London Rents Increased Central Housing Group

London rent falls: the postcodes where renting costs have dropped most

The average cost of renting in London has fallen dramatically in the wake of the coronavirus lockdown as the number of available rental properties has soared.

Both room rents, and rents for entire properties, have fallen compared to the same time last year according to new figures released by SpareRoom and Rightmove.

Asking rents in London dropped by 0.6 per cent to an average of £2,046 a month between April and June compared to the same quarter last year.

Why are rents falling?

Rightmove attributed the fall to a 41 per cent increase in rental stock following a surge in vacant Airbnb-style flats being repurposed as long-term rentals as the impact of an extended lockdown period hit the short lets market.

A survey of 400 landlords carried out by Rightmove found that one in four plan to expand their property portfolio to take advantage of the stamp duty holiday announced last Wednesday. This could lead to a further influx of properties in the rental market.

Rightmove’s Miles Shipside said: “Many renters may feel they’ve been left out of the Chancellor’s recovery packages, but one glimmer of hope is that the temporary stamp duty savings may entice more investors to expand their portfolio. If this does happen we could see more choice for tenants and in turn prices may stabilise for a while, but it will take some time.”

The property search site also pointed to signs that London renters are moving out of the capital after lockdown, freeing up homes in the inner city but increasing demand for property in other locations.

Asking rents outside the capital rose 3.4 per cent between April and June this year, hitting a record £845 per month, with phone and email enquiries to non-London agents at an all-time high on Saturday June 6, 2020.

“There are early signs that some existing London renters are looking to move further afield, adding to the large increase in the number of properties up for rent on Rightmove in the capital, so prospective tenants there could find there’s some room to negotiate especially if they are happy to sign a longer-term contract than usual,” said Mr Shipside.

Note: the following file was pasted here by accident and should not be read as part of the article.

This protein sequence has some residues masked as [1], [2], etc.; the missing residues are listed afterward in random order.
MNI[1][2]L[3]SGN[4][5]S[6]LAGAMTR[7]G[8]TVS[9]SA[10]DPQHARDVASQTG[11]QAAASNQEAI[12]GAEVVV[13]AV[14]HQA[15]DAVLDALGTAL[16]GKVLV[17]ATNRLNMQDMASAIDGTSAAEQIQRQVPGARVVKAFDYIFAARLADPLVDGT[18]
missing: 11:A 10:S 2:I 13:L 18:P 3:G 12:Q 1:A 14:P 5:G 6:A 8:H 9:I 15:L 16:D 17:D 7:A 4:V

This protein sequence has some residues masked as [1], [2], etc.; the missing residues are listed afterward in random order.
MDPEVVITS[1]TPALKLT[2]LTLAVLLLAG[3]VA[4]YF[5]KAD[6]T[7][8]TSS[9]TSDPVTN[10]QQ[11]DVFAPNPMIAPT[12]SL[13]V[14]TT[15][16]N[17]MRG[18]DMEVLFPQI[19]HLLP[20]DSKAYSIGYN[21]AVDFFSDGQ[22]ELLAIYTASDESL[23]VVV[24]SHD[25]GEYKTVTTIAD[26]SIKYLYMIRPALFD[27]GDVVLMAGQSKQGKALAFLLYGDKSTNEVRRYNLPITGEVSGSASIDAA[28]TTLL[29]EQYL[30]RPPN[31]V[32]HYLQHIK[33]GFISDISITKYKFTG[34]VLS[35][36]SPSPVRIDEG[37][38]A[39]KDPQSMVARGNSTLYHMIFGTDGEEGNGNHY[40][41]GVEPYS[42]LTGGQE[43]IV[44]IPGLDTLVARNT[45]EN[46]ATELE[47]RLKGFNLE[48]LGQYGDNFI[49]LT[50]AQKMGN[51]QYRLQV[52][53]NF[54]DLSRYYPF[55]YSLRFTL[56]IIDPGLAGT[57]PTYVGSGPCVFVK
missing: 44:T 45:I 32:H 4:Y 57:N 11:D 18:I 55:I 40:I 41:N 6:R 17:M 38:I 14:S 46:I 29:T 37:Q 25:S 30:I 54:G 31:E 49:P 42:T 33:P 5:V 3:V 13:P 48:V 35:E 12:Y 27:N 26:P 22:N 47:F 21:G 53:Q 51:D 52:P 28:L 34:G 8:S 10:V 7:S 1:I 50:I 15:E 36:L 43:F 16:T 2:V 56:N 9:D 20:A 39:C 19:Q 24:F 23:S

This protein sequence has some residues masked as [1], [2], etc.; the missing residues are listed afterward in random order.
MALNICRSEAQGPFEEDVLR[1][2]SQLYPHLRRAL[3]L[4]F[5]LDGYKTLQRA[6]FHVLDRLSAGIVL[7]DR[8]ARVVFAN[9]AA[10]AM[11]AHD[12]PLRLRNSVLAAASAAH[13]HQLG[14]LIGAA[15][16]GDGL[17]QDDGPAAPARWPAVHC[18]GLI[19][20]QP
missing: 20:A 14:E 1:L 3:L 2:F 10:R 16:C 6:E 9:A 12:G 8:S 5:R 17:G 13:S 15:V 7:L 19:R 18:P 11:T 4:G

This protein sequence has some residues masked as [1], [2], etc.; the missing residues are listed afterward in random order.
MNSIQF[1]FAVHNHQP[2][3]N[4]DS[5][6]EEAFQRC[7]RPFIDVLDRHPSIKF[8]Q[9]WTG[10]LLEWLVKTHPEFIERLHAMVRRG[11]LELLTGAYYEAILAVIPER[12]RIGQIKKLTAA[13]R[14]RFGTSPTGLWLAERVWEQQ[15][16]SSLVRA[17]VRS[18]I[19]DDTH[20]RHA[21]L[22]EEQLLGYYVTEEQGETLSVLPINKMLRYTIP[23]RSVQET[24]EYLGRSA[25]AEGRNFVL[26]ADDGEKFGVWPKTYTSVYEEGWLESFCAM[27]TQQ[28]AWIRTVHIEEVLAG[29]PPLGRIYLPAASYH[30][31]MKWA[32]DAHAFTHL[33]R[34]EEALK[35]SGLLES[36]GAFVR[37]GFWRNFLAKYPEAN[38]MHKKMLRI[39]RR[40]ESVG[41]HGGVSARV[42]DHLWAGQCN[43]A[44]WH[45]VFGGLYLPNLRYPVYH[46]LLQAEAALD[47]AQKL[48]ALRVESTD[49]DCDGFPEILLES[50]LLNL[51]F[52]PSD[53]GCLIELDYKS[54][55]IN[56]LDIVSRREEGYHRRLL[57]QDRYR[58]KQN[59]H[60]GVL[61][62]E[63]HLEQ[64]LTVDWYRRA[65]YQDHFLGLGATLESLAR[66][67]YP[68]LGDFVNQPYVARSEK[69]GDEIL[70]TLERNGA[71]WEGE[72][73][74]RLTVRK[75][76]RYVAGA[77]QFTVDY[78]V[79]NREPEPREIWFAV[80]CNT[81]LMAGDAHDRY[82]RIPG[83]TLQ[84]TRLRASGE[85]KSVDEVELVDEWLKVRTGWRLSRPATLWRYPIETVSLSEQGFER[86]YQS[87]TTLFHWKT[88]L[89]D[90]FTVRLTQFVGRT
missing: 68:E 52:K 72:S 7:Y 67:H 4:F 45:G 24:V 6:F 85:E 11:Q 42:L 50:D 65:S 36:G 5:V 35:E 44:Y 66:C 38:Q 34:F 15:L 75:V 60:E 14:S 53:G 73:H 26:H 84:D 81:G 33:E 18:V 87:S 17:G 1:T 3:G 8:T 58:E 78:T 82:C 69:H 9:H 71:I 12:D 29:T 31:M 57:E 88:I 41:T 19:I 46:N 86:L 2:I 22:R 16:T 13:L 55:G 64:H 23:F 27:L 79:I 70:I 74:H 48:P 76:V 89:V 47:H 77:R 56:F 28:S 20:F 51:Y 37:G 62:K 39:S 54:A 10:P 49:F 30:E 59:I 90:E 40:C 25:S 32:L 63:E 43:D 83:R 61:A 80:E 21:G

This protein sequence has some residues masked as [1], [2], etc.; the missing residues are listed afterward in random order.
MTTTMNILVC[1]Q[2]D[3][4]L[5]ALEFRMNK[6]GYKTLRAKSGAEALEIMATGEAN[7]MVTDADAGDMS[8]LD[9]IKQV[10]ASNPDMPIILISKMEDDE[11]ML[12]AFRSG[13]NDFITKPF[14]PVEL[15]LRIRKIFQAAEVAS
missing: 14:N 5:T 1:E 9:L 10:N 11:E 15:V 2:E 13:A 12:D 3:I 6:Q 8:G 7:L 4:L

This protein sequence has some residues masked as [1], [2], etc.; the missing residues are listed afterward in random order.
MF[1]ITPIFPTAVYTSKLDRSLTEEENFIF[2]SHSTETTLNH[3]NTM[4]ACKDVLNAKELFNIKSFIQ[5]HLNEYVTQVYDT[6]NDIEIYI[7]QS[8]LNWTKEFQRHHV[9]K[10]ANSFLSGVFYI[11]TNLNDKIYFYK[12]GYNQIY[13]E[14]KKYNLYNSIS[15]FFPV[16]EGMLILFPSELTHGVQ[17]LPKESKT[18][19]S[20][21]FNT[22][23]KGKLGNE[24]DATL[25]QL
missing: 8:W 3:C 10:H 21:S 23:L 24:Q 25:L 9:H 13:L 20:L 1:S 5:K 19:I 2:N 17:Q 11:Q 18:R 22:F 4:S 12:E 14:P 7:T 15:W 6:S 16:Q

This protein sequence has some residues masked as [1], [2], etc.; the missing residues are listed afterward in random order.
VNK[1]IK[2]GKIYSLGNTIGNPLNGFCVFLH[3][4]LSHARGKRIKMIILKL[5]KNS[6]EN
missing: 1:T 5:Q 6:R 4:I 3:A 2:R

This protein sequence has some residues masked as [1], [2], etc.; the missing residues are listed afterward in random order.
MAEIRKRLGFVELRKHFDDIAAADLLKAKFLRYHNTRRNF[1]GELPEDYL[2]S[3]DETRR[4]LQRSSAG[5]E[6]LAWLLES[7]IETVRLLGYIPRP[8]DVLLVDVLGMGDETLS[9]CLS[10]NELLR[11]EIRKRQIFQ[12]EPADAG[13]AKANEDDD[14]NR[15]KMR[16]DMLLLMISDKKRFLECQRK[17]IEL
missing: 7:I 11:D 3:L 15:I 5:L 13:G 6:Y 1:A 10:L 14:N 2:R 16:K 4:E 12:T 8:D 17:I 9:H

Where have London rents fallen the most?

Rents in the capital’s most expensive central neighbourhoods have fallen the most, while cheaper outer London areas recorded stable prices.

SpareRoom’s figures, which look at the cost of renting a room in a house share, found that rents fell by 20 per cent to an average of £919 s month in Kensington; by 17 per cent to £824 a month in the City’s EC1 postcode; and by 16 per cent to £751 in the Vauxhall/Stockwell postcode of SW8. North Kensington, W10, also saw a drop of 16 per cent take average rents down to £756.

In contrast, some of the cheaper south-east London postcodes saw average rents fall by just one per cent, yet neighbourhoods such as Penge and Eltham saw average rents actually rise by seven per cent.

Room rents were also up in Dulwich, Lee, Deptford, Norwood and Crystal Palace, all in south-east London.

Director of SpareRoom Matt Hutchinson said: “Restrictions on moving home, the fact that people’s incomes have been negatively affected and a ‘flight from London’ to other areas of the UK are all likely to be factors.

“Another possible trend that could be putting downward pressure on London rents is a move away from areas with London Underground connections, which traditionally command a premium.

“With ongoing working from home and coronavirus fears putting people off getting on the tube, people may be looking instead at areas on the Overground. That would explain why rents are faring better in some areas of south east London.”

Blog Post from Evening Standard Homes & Property

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